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Spock's Beard - Day for Night CD (album) cover


Spock's Beard


Symphonic Prog

3.26 | 442 ratings

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Prog Reviewer
3 stars Don't you just love prog rock?

Every single band that makes headwaves in the genre stirs up the critiques and praise of everyone who puts their ears to their latest tracks, and since band styles change as much as the genre itself, each album sounds distinctly unique. Even if you played this album on a nice sunny day on a Tuesday afternoon, and 3 seconds later a friend walks in, he in effect is listening to a different "performance" of the album that you're listening to. It's a theory proposed by composer and musician Andrew Durkin, the idea that every time you press play, it's a different performance, not necessarily song, every single time. It's the same thing, just... slightly different.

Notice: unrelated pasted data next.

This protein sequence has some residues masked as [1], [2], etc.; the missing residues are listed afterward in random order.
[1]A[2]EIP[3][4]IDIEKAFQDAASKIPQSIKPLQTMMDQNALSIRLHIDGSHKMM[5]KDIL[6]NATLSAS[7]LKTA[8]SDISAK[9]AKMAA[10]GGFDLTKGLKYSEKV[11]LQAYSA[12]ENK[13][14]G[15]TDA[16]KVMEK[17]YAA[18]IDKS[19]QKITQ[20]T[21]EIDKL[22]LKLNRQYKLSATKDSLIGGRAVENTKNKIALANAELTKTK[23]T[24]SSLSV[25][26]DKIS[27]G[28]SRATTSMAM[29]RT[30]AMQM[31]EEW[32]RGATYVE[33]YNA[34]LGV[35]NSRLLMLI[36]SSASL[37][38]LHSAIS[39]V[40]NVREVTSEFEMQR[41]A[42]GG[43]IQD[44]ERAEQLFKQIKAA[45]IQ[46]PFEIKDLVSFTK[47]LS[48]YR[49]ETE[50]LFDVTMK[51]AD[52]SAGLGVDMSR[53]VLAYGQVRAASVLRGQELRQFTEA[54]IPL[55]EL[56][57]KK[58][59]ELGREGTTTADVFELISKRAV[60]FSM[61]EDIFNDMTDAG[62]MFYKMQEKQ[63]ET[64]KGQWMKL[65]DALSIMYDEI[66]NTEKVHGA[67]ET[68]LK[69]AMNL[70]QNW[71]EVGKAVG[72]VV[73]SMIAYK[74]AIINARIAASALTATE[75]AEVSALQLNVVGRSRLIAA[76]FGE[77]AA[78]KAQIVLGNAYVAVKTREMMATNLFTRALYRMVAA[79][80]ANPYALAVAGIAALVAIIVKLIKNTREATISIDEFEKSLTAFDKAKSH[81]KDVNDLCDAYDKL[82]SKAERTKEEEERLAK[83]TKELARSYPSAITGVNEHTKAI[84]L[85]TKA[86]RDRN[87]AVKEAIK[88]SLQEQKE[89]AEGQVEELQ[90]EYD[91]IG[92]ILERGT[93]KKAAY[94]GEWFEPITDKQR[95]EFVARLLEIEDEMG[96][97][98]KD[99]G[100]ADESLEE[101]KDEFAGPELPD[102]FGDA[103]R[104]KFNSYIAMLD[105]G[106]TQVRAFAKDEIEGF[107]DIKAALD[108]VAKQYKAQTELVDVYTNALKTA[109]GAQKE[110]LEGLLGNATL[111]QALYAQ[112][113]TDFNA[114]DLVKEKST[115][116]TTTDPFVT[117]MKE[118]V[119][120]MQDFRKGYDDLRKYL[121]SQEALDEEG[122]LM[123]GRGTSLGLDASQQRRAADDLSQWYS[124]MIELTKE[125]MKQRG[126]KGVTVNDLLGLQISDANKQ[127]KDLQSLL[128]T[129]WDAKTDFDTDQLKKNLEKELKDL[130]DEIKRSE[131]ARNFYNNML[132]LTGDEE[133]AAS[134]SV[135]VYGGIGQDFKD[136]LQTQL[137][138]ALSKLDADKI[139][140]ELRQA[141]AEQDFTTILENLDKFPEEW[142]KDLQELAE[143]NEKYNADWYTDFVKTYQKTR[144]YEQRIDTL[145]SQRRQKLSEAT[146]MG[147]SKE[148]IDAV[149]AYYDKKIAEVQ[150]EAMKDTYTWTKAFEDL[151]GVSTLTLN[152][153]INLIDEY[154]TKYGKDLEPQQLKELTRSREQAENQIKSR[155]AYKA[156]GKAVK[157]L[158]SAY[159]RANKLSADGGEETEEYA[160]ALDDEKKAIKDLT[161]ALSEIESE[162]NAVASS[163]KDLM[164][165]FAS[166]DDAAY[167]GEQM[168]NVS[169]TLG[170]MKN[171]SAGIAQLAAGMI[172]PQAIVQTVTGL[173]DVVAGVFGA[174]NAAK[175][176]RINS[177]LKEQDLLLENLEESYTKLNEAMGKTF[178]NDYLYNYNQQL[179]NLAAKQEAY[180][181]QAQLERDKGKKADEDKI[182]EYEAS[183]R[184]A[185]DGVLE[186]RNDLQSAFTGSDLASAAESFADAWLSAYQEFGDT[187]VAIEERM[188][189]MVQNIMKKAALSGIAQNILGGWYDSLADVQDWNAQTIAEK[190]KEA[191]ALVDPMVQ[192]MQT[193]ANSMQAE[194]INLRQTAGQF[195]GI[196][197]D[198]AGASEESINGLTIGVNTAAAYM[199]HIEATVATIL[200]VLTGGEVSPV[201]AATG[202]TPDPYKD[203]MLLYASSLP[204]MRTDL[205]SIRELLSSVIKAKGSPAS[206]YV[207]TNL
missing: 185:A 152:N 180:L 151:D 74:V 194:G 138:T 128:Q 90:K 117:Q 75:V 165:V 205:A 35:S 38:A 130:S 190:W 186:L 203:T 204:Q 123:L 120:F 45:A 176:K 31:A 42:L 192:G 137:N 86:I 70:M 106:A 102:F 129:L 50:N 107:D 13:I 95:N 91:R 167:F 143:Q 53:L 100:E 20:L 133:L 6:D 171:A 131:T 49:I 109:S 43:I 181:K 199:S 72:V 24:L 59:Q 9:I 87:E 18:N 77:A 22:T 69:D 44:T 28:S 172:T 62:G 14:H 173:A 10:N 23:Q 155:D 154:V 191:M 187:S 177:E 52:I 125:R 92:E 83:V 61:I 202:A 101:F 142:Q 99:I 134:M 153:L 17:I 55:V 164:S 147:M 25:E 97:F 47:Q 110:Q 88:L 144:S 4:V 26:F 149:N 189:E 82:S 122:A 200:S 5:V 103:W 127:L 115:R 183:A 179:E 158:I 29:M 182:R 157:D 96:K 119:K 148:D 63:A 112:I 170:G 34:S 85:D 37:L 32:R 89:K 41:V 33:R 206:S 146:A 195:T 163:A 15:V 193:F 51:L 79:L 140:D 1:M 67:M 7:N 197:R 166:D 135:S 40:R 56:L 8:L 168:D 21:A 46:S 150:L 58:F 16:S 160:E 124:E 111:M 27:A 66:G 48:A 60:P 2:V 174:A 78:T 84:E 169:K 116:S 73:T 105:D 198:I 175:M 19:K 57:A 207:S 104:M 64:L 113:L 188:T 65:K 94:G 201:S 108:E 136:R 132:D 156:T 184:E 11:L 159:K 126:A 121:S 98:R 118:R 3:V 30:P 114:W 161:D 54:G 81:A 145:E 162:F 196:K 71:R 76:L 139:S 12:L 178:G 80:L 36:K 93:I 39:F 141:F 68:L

And that phrase perfectly describes some of the styles of the best bands in the genres, with Spock's Beard one of the top on the list. It's a distinctly synth-driven sound, but it seems to slightly morph from album to album.

As I might have mentioned on reviews of earlier albums (or not, I don't remember), the Morse-era Beard seemed to progress from dated sound quality and absolute extremity in terms of prog, length and showmanship, with just a dash or two of radio-quality music, and as the band progressed from album to album, the sound began to shift slightly towards that radio-friendly sound while still maintaining a significant keyboard presence, thus that traditional sound is still intact, just more diluted than normal.